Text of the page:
minimize some function of
the decision variables. This function is called the

objective function.
In the Pizza

problem Toni wants to minimize the total

daily wages. Therefore, the
objective function.
is: total daily wages = 40D +

48E

Objective Function:
a quantity

to be optimized

which is defined

in terms of the decision variables

constraint.

Constraints

restrictions on

the values of

one or more of

the decision

variables

7

8

9

Toni must have
at least

Toni must have at least

workers scheduled from noon to 4 p.m.; therefore,
D
_ _______.

workers scheduled from 8 p.m. to midnight, so
E

________.

Write an inequality to show the minimum number of workers needed from 4 p.m. to 8 p.m.:

Hint: Both d
ay and evening shifts are working. __________________________________.

A System of Inequalities
-

The Feasible Region:

These inequalities represent restrictions on the decision variables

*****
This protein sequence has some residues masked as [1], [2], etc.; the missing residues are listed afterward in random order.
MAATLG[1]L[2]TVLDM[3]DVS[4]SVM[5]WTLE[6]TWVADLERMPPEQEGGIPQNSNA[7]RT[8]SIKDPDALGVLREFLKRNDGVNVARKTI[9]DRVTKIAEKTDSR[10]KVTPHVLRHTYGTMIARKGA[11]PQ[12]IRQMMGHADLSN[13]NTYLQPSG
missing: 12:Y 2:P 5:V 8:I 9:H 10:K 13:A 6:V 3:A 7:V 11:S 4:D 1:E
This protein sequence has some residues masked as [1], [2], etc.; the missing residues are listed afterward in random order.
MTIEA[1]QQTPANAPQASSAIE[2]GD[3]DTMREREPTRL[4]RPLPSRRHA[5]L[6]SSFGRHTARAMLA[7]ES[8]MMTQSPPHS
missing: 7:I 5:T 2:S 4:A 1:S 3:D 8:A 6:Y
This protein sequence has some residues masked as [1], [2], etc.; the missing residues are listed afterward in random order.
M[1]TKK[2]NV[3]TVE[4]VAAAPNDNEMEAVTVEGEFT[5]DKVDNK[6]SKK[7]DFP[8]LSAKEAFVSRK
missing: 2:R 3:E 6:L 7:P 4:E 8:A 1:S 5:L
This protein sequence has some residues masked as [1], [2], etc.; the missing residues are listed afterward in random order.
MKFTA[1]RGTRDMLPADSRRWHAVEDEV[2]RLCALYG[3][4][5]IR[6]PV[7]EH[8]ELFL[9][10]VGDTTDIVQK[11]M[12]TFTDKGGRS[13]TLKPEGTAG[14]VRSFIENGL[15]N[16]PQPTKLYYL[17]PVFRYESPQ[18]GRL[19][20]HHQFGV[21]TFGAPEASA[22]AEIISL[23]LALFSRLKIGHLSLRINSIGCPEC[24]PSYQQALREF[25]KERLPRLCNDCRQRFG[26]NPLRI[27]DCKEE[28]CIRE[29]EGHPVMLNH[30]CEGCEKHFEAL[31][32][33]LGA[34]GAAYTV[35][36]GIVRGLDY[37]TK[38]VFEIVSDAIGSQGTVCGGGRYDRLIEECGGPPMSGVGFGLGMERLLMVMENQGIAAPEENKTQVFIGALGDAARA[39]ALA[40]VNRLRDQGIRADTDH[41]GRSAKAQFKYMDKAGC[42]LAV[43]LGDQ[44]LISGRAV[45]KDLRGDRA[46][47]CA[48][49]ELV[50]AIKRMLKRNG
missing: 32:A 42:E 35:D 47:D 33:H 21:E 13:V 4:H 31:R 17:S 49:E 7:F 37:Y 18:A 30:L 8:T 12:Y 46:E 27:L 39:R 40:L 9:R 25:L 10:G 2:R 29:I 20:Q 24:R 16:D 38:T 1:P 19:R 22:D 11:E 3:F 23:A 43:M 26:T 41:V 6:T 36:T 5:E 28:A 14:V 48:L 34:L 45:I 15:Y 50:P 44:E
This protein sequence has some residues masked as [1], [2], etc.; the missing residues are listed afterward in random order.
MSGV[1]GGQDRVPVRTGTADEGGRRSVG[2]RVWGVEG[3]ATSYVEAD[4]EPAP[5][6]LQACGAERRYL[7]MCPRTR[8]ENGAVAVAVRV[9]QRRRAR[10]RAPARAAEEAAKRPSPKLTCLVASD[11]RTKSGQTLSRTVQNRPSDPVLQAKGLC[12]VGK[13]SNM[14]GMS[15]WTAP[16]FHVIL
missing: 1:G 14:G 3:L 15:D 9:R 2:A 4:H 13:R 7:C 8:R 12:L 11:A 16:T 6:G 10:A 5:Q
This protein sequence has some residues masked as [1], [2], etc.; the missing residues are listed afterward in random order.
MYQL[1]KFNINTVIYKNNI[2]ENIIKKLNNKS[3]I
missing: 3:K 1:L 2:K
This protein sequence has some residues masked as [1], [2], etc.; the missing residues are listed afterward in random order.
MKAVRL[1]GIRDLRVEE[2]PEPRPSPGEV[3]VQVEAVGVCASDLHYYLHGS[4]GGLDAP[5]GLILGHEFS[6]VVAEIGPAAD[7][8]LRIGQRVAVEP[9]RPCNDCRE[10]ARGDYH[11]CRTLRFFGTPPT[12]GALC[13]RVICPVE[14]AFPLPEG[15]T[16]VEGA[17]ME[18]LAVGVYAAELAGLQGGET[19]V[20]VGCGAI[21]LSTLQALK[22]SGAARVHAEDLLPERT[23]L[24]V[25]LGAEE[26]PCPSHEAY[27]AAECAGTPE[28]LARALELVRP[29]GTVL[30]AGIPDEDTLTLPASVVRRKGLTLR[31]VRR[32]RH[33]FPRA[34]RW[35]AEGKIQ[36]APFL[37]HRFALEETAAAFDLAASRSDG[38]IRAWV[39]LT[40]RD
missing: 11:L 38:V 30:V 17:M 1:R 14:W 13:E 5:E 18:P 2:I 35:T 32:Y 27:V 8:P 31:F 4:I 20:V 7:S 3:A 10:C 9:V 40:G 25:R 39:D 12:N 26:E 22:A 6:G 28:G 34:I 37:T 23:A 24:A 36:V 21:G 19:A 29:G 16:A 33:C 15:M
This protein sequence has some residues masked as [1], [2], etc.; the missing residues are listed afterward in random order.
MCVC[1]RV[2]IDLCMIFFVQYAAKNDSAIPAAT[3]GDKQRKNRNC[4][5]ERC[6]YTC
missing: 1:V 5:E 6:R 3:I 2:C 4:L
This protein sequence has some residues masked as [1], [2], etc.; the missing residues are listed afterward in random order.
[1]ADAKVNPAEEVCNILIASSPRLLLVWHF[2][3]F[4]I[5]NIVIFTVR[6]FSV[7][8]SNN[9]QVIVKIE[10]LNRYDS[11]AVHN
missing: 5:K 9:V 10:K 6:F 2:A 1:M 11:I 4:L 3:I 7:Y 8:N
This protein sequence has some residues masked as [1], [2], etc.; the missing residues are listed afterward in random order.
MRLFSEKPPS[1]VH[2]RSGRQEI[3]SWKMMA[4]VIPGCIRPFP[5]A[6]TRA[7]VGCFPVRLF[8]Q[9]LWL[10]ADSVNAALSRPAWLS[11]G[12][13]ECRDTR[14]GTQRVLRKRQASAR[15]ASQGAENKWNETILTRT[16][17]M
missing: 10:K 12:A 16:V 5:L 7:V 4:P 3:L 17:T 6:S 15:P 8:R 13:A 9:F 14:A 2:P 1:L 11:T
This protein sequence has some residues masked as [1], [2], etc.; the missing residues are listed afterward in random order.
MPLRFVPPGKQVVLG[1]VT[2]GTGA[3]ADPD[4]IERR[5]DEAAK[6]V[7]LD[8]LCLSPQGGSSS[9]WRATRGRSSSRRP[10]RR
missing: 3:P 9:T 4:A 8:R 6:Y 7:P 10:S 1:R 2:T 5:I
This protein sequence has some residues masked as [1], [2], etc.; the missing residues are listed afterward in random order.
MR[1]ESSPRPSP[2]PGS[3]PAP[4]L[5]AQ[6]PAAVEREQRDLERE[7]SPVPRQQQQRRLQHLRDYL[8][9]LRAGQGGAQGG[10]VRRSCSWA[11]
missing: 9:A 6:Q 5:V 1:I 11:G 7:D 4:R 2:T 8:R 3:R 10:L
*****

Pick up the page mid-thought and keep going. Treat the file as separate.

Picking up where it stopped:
D
and
E.
These restrictions are called
constraints.

The
optimal solution
is just the best solution to a particular problem. In this case, the values of
D
and
E
which satisfy all of the constraints and

minimize the total daily wages paid to employees is the
optimal solution.
You may recall that the objective fun
ction, total daily wages =

40D + 48E, defines this cost, where
D
represents the number of employees working the day shift, and
E
represents the number of employees

working the evening shift. So how
do
we find the optimal solution for this problem? In other

words, what is the lowest possible total daily wages

that still meets all of the constraints?

First, we need to find all of the values of the decision variables
D
and
E
which satisfy all three of the constraints:

D
>
6,
E
>
8, and
D
+
E
>
16.

2

Workforce Planning at Pizza
π's

One way to do this is to graph each inequality on the same coordinate system. We need to

decide which variable to plot on each axis. Suppose we agree to graph
D
on the horizontal axis

and
E
on the vertical
axis. On a sheet of your own graph paper, graph each of the three

inequalities above and lightly shade the region(s) of the coordinate system containing all of the

points satisfying all three inequalities.

The portion of the graph which you shaded is calle
d the
feasible region.
The feasible region

contains all of the points which
could
be the optimal solution, because they satisfy all of the

constraints.